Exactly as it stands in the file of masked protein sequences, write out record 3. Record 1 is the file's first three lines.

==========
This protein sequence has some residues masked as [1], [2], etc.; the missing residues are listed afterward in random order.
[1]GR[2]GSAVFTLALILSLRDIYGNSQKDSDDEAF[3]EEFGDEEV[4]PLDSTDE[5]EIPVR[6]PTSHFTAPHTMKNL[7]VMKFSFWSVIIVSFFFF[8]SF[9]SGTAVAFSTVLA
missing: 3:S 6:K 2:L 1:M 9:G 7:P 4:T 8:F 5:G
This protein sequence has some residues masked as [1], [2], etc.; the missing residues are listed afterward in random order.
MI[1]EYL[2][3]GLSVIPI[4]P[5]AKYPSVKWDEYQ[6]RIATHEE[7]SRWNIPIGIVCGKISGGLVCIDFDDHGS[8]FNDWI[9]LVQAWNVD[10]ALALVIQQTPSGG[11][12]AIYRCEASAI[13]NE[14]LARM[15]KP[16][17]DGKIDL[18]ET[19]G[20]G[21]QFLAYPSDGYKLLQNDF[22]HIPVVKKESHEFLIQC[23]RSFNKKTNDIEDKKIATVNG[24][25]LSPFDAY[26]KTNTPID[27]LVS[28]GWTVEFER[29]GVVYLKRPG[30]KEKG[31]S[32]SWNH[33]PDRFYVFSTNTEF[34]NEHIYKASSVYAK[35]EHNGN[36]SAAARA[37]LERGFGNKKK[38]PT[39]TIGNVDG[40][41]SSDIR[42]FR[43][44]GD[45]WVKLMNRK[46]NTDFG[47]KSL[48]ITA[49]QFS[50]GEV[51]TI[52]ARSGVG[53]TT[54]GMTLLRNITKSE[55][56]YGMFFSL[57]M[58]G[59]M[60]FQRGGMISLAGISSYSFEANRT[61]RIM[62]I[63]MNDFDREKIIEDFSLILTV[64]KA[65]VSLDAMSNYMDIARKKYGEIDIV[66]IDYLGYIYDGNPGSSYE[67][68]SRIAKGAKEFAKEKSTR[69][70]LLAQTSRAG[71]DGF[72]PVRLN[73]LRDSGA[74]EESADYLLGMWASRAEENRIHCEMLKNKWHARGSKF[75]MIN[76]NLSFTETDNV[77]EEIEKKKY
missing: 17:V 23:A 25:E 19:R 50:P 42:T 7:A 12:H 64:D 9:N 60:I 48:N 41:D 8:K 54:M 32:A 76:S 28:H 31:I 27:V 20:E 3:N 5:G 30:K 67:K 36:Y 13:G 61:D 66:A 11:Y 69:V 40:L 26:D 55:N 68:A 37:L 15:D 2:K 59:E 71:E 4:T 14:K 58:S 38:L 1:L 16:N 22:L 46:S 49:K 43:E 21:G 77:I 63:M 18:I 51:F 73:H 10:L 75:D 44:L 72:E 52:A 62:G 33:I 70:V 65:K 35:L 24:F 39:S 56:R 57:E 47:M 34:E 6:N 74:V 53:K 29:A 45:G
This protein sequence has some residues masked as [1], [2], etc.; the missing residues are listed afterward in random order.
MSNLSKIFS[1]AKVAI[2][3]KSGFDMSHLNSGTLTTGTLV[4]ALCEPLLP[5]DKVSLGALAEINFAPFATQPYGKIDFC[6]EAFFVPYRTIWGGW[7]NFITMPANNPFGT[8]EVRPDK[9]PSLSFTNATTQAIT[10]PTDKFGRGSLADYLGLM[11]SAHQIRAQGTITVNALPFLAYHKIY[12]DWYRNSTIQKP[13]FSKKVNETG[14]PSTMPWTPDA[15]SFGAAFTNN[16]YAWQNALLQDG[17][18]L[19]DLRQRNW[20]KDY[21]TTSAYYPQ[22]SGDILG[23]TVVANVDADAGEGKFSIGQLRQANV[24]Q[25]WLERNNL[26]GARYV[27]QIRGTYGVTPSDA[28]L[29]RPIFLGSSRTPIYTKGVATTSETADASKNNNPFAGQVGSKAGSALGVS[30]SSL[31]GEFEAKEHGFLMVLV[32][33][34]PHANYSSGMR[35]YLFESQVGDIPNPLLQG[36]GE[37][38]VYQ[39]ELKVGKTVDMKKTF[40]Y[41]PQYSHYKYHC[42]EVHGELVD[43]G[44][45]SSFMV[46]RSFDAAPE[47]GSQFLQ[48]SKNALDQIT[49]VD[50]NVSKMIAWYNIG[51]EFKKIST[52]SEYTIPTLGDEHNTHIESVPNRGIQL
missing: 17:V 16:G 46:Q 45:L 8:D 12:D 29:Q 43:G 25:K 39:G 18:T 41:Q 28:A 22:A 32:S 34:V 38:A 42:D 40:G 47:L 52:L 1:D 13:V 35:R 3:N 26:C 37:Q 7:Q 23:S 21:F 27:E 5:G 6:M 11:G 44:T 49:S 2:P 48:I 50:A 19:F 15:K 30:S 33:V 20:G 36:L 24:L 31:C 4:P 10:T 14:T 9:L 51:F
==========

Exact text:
This protein sequence has some residues masked as [1], [2], etc.; the missing residues are listed afterward in random order.
MSNLSKIFS[1]AKVAI[2][3]KSGFDMSHLNSGTLTTGTLV[4]ALCEPLLP[5]DKVSLGALAEINFAPFATQPYGKIDFC[6]EAFFVPYRTIWGGW[7]NFITMPANNPFGT[8]EVRPDK[9]PSLSFTNATTQAIT[10]PTDKFGRGSLADYLGLM[11]SAHQIRAQGTITVNALPFLAYHKIY[12]DWYRNSTIQKP[13]FSKKVNETG[14]PSTMPWTPDA[15]SFGAAFTNN[16]YAWQNALLQDG[17][18]L[19]DLRQRNW[20]KDY[21]TTSAYYPQ[22]SGDILG[23]TVVANVDADAGEGKFSIGQLRQANV[24]Q[25]WLERNNL[26]GARYV[27]QIRGTYGVTPSDA[28]L[29]RPIFLGSSRTPIYTKGVATTSETADASKNNNPFAGQVGSKAGSALGVS[30]SSL[31]GEFEAKEHGFLMVLV[32][33][34]PHANYSSGMR[35]YLFESQVGDIPNPLLQG[36]GE[37][38]VYQ[39]ELKVGKTVDMKKTF[40]Y[41]PQYSHYKYHC[42]EVHGELVD[43]G[44][45]SSFMV[46]RSFDAAPE[47]GSQFLQ[48]SKNALDQIT[49]VD[50]NVSKMIAWYNIG[51]EFKKIST[52]SEYTIPTLGDEHNTHIESVPNRGIQL
missing: 17:V 16:G 46:Q 45:L 8:D 12:D 29:Q 43:G 25:K 39:G 18:T 41:Q 28:A 22:A 32:S 34:V 38:A 42:D 40:G 47:L 52:L 1:D 13:V 35:R 3:N 26:C 37:Q 7:Q 23:S 21:F 27:E 5:G 6:M 11:G 44:T 49:S 2:P 48:I 50:A 19:F 15:K 30:S 33:V 20:G 36:L 24:L 31:C 4:P 10:T 14:T 9:L 51:F